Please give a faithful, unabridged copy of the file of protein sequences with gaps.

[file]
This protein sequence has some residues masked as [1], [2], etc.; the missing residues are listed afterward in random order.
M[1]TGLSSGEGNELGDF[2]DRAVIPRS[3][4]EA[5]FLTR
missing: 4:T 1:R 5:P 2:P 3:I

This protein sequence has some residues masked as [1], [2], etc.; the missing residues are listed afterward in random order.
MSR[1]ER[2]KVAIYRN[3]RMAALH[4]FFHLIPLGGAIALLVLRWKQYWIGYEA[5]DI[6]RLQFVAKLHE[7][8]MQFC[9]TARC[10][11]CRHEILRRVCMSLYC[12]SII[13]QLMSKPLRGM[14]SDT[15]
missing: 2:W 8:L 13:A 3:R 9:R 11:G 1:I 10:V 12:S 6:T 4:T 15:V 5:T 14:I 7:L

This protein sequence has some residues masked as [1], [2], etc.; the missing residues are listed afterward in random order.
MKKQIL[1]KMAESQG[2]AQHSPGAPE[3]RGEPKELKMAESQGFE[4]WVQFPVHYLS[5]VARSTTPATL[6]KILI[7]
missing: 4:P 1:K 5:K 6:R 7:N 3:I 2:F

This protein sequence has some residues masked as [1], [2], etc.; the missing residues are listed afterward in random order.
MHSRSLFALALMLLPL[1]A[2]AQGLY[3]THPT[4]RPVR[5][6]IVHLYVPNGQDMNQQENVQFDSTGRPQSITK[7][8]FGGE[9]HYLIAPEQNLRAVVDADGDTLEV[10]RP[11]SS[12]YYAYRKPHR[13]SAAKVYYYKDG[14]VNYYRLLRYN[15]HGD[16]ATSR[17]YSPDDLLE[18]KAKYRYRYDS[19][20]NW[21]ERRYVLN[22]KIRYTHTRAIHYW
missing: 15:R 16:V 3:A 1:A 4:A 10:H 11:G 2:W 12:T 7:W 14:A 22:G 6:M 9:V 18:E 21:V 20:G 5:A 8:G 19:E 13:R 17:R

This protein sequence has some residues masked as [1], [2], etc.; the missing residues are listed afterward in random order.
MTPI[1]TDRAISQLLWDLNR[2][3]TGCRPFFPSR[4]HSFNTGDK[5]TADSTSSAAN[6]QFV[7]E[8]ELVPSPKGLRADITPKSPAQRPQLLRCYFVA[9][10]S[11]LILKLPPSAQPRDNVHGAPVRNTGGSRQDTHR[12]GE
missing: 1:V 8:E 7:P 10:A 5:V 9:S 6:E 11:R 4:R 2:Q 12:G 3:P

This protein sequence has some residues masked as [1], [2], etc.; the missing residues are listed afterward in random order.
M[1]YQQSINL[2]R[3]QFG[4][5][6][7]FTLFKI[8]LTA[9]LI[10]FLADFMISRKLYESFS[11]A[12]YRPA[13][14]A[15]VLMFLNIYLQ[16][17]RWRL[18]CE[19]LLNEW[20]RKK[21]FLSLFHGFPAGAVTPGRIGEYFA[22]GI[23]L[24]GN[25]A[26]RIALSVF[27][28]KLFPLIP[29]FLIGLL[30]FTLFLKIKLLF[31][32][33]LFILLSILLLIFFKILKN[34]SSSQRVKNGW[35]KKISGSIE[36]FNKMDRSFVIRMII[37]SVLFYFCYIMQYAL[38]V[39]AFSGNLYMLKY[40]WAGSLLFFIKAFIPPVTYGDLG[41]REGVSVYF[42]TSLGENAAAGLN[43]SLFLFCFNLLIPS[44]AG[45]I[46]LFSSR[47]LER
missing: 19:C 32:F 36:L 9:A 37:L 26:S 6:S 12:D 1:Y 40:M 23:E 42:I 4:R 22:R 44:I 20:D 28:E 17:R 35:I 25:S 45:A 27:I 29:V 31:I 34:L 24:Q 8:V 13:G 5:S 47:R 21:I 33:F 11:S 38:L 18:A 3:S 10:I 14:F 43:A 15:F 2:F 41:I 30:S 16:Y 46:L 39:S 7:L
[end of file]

This protein sequence has some residues masked as [1], [2], etc.; the missing residues are listed afterward in random order.
M[1]TGLSSGEGNELGDF[2]DRAVIPRS[3][4]EA[5]FLTR
missing: 4:T 1:R 5:P 2:P 3:I

This protein sequence has some residues masked as [1], [2], etc.; the missing residues are listed afterward in random order.
MSR[1]ER[2]KVAIYRN[3]RMAALH[4]FFHLIPLGGAIALLVLRWKQYWIGYEA[5]DI[6]RLQFVAKLHE[7][8]MQFC[9]TARC[10][11]CRHEILRRVCMSLYC[12]SII[13]QLMSKPLRGM[14]SDT[15]
missing: 2:W 8:L 13:A 3:R 9:R 11:G 1:I 10:V 12:S 6:T 4:T 15:V 5:T 14:I 7:L

This protein sequence has some residues masked as [1], [2], etc.; the missing residues are listed afterward in random order.
MKKQIL[1]KMAESQG[2]AQHSPGAPE[3]RGEPKELKMAESQGFE[4]WVQFPVHYLS[5]VARSTTPATL[6]KILI[7]
missing: 4:P 1:K 5:K 6:R 7:N 3:I 2:F

This protein sequence has some residues masked as [1], [2], etc.; the missing residues are listed afterward in random order.
MHSRSLFALALMLLPL[1]A[2]AQGLY[3]THPT[4]RPVR[5][6]IVHLYVPNGQDMNQQENVQFDSTGRPQSITK[7][8]FGGE[9]HYLIAPEQNLRAVVDADGDTLEV[10]RP[11]SS[12]YYAYRKPHR[13]SAAKVYYYKDG[14]VNYYRLLRYN[15]HGD[16]ATSR[17]YSPDDLLE[18]KAKYRYRYDS[19][20]NW[21]ERRYVLN[22]KIRYTHTRAIHYW
missing: 15:R 16:V 3:A 1:A 4:A 10:H 11:G 2:W 12:T 7:W 14:A 22:G 6:M 9:V 18:E 21:V 20:G 5:A 8:G 19:E 13:R 17:R

This protein sequence has some residues masked as [1], [2], etc.; the missing residues are listed afterward in random order.
MTPI[1]TDRAISQLLWDLNR[2][3]TGCRPFFPSR[4]HSFNTGDK[5]TADSTSSAAN[6]QFV[7]E[8]ELVPSPKGLRADITPKSPAQRPQLLRCYFVA[9][10]S[11]LILKLPPSAQPRDNVHGAPVRNTGGSRQDTHR[12]GE
missing: 1:V 8:E 7:P 10:A 5:V 9:S 6:E 11:R 4:R 2:Q 12:G 3:P

This protein sequence has some residues masked as [1], [2], etc.; the missing residues are listed afterward in random order.
M[1]YQQSINL[2]R[3]QFG[4][5][6][7]FTLFKI[8]LTA[9]LI[10]FLADFMISRKLYESFS[11]A[12]YRPA[13][14]A[15]VLMFLNIYLQ[16][17]RWRL[18]CE[19]LLNEW[20]RKK[21]FLSLFHGFPAGAVTPGRIGEYFA[22]GI[23]L[24]GN[25]A[26]RIALSVF[27][28]KLFPLIP[29]FLIGLL[30]FTLFLKIKLLF[31][32][33]LFILLSILLLIFFKILKN[34]SSSQRVKNGW[35]KKISGSIE[36]FNKMDRSFVIRMII[37]SVLFYFCYIMQYAL[38]V[39]AFSGNLYMLKY[40]WAGSLLFFIKAFIPPVTYGDLG[41]REGVSVYF[42]TSLGENAAAGLN[43]SLFLFCFNLLIPS[44]AG[45]I[46]LFSSR[47]LER
missing: 19:C 32:F 36:L 9:A 37:L 26:S 6:S 12:D 1:Y 40:M 23:E 42:I 4:R 22:R 44:I 20:D 28:E 17:R 35:I 25:S 45:A 27:I 29:V 31:I 34:L 24:Q 8:V 13:G 5:S 47:R 21:I 33:F 11:S 38:L 18:A 3:S 10:I 14:F 43:A 15:F 2:F 41:I 30:S 16:Y 46:L 39:S 7:L